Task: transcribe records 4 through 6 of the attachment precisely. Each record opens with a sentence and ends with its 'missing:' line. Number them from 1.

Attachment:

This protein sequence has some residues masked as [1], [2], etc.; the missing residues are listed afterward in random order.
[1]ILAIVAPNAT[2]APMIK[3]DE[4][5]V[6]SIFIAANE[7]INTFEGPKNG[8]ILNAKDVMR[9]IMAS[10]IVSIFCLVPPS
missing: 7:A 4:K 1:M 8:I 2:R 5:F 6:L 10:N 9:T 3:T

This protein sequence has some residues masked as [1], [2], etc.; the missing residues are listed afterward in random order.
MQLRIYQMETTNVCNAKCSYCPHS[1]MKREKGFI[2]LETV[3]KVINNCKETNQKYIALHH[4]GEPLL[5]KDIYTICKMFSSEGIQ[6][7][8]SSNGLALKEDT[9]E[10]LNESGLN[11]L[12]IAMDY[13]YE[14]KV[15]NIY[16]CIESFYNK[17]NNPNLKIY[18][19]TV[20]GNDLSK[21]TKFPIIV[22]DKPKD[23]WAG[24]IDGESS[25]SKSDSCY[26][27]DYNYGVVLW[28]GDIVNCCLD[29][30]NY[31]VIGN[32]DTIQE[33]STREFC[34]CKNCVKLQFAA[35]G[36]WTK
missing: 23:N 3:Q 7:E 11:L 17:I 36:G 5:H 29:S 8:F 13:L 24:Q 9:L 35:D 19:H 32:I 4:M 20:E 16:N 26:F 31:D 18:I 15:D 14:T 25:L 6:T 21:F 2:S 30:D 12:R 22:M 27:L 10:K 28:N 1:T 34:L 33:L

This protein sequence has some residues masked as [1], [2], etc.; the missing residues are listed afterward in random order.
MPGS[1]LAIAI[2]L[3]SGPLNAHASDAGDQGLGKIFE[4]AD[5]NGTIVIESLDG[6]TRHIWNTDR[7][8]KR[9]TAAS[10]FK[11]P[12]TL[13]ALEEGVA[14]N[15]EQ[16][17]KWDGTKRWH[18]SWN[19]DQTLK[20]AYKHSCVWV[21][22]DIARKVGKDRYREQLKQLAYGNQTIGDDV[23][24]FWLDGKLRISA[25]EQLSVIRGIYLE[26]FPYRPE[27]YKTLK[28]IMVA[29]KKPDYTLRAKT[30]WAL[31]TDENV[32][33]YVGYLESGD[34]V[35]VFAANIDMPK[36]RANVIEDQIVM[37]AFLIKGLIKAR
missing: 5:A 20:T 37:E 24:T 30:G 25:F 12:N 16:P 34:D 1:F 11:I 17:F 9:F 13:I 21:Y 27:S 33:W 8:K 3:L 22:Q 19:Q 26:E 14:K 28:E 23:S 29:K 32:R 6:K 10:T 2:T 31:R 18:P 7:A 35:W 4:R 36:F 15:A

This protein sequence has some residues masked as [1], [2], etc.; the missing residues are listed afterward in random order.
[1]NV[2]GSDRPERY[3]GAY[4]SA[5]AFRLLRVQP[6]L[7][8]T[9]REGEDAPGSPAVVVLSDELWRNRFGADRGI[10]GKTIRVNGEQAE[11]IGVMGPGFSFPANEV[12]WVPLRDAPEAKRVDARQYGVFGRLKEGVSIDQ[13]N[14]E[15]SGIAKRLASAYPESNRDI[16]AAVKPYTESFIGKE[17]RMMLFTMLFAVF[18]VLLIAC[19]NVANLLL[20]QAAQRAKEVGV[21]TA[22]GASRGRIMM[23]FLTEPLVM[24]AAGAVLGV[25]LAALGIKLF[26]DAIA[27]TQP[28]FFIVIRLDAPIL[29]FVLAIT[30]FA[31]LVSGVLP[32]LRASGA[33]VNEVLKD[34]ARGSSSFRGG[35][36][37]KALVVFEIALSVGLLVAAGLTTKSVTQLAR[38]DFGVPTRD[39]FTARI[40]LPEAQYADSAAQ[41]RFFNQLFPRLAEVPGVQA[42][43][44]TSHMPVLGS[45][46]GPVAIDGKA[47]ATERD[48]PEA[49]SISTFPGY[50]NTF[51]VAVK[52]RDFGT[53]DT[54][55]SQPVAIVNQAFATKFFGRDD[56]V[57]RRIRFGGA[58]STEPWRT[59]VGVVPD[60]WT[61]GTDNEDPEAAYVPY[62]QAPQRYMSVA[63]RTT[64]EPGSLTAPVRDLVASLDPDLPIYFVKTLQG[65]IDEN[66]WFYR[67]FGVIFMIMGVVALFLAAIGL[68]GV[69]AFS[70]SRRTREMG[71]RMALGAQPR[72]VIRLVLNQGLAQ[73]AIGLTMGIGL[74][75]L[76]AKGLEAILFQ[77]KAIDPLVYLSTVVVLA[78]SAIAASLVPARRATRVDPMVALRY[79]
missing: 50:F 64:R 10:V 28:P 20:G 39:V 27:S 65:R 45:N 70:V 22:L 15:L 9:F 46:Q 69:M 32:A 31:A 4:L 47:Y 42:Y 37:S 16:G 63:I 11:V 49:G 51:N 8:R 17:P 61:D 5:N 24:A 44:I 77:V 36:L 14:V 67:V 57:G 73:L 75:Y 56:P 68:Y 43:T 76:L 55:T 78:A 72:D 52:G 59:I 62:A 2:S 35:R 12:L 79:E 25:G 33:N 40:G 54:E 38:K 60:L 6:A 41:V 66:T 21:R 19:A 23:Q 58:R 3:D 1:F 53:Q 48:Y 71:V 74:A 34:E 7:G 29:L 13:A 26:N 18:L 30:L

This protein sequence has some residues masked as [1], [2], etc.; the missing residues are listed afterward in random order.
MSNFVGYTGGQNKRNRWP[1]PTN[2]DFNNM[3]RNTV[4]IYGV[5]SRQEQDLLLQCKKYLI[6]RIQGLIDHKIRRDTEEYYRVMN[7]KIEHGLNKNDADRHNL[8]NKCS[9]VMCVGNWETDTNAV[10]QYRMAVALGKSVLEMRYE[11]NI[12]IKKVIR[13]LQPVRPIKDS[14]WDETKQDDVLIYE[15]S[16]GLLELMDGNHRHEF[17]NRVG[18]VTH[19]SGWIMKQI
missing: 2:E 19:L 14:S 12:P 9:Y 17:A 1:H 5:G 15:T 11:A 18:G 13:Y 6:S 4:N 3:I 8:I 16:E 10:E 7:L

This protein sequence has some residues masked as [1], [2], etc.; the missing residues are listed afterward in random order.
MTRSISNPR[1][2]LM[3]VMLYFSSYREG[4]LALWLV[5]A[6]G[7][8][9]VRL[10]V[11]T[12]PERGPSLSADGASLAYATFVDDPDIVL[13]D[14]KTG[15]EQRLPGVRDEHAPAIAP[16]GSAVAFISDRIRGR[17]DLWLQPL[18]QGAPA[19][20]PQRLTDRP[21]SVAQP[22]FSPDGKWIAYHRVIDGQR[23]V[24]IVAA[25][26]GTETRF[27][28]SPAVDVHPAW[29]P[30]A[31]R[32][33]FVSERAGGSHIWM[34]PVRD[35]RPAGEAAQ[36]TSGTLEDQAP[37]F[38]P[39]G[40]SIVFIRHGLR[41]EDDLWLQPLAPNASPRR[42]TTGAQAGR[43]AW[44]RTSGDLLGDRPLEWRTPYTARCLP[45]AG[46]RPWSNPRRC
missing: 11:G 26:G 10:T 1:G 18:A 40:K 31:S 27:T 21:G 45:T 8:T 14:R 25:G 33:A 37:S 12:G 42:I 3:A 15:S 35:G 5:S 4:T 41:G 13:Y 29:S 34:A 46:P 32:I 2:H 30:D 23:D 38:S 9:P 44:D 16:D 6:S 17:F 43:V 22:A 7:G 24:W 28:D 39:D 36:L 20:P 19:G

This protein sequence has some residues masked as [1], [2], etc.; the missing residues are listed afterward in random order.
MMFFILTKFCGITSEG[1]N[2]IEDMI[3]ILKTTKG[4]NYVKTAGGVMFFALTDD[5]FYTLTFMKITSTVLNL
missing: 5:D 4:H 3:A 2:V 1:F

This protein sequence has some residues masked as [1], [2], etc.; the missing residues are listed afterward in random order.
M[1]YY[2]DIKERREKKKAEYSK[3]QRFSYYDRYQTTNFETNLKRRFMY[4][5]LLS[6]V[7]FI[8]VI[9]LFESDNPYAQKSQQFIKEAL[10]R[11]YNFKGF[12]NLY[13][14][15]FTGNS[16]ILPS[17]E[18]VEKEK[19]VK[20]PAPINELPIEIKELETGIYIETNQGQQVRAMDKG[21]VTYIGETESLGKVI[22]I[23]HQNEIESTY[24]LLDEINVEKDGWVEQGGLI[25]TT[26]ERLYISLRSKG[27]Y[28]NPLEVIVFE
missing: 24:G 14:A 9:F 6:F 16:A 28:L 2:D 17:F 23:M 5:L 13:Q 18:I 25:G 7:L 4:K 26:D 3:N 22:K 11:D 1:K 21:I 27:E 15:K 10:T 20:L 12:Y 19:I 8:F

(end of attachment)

This protein sequence has some residues masked as [1], [2], etc.; the missing residues are listed afterward in random order.
[1]NV[2]GSDRPERY[3]GAY[4]SA[5]AFRLLRVQP[6]L[7][8]T[9]REGEDAPGSPAVVVLSDELWRNRFGADRGI[10]GKTIRVNGEQAE[11]IGVMGPGFSFPANEV[12]WVPLRDAPEAKRVDARQYGVFGRLKEGVSIDQ[13]N[14]E[15]SGIAKRLASAYPESNRDI[16]AAVKPYTESFIGKE[17]RMMLFTMLFAVF[18]VLLIAC[19]NVANLLL[20]QAAQRAKEVGV[21]TA[22]GASRGRIMM[23]FLTEPLVM[24]AAGAVLGV[25]LAALGIKLF[26]DAIA[27]TQP[28]FFIVIRLDAPIL[29]FVLAIT[30]FA[31]LVSGVLP[32]LRASGA[33]VNEVLKD[34]ARGSSSFRGG[35][36][37]KALVVFEIALSVGLLVAAGLTTKSVTQLAR[38]DFGVPTRD[39]FTARI[40]LPEAQYADSAAQ[41]RFFNQLFPRLAEVPGVQA[42][43][44]TSHMPVLGS[45][46]GPVAIDGKA[47]ATERD[48]PEA[49]SISTFPGY[50]NTF[51]VAVK[52]RDFGT[53]DT[54][55]SQPVAIVNQAFATKFFGRDD[56]V[57]RRIRFGGA[58]STEPWRT[59]VGVVPD[60]WT[61]GTDNEDPEAAYVPY[62]QAPQRYMSVA[63]RTT[64]EPGSLTAPVRDLVASLDPDLPIYFVKTLQG[65]IDEN[66]WFYR[67]FGVIFMIMGVVALFLAAIGL[68]GV[69]AFS[70]SRRTREMG[71]RMALGAQPR[72]VIRLVLNQGLAQ[73]AIGLTMGIGL[74][75]L[76]AKGLEAILFQ[77]KAIDPLVYLSTVVVLA[78]SAIAASLVPARRATRVDPMVALRY[79]
missing: 50:F 64:R 10:V 28:P 20:G 39:V 27:S 65:R 45:N 70:V 22:L 15:L 9:F 46:Q 69:M 32:A 31:A 4:L 47:Y 42:Y 37:S 16:G 63:I 11:V 49:G 51:N 8:R 17:P 61:D 5:N 24:A 44:I 77:V 36:L 14:V 67:V 57:G 73:L 75:Y 56:P 68:Y 43:T 76:L 55:T 78:A 72:D 52:G 59:I 62:A 2:S 35:R 12:L 79:E 25:G 33:N 40:G 54:E 38:K 60:L 6:A 41:V 66:T 21:R 19:A 23:Q 58:R 3:D 1:F 53:Q 48:Y 71:V 74:A 34:E 7:G 29:L 13:A 26:N 18:L 30:L

This protein sequence has some residues masked as [1], [2], etc.; the missing residues are listed afterward in random order.
MSNFVGYTGGQNKRNRWP[1]PTN[2]DFNNM[3]RNTV[4]IYGV[5]SRQEQDLLLQCKKYLI[6]RIQGLIDHKIRRDTEEYYRVMN[7]KIEHGLNKNDADRHNL[8]NKCS[9]VMCVGNWETDTNAV[10]QYRMAVALGKSVLEMRYE[11]NI[12]IKKVIR[13]LQPVRPIKDS[14]WDETKQDDVLIYE[15]S[16]GLLELMDGNHRHEF[17]NRVG[18]VTH[19]SGWIMKQI
missing: 2:E 19:L 14:S 12:P 9:Y 17:A 1:H 5:G 15:T 11:A 18:G 13:Y 6:S 4:N 3:I 8:I 16:E 10:E 7:L

This protein sequence has some residues masked as [1], [2], etc.; the missing residues are listed afterward in random order.
MTRSISNPR[1][2]LM[3]VMLYFSSYREG[4]LALWLV[5]A[6]G[7][8][9]VRL[10]V[11]T[12]PERGPSLSADGASLAYATFVDDPDIVL[13]D[14]KTG[15]EQRLPGVRDEHAPAIAP[16]GSAVAFISDRIRGR[17]DLWLQPL[18]QGAPA[19][20]PQRLTDRP[21]SVAQP[22]FSPDGKWIAYHRVIDGQR[23]V[24]IVAA[25][26]GTETRF[27][28]SPAVDVHPAW[29]P[30]A[31]R[32][33]FVSERAGGSHIWM[34]PVRD[35]RPAGEAAQ[36]TSGTLEDQAP[37]F[38]P[39]G[40]SIVFIRHGLR[41]EDDLWLQPLAPNASPRR[42]TTGAQAGR[43]AW[44]RTSGDLLGDRPLEWRTPYTARCLP[45]AG[46]RPWSNPRRC
missing: 11:G 26:G 10:T 1:G 18:A 40:K 31:S 27:T 21:G 45:T 8:T 14:R 25:G 33:A 37:S 12:G 42:I 3:A 15:S 35:G 5:S 4:T 41:G 13:Y 29:S 34:A 46:P 32:I 2:H 30:D 23:D 38:S 9:P 44:D 16:D 6:S 17:F 43:V 22:A 7:G 24:W 28:D 39:D 36:L 20:P 19:G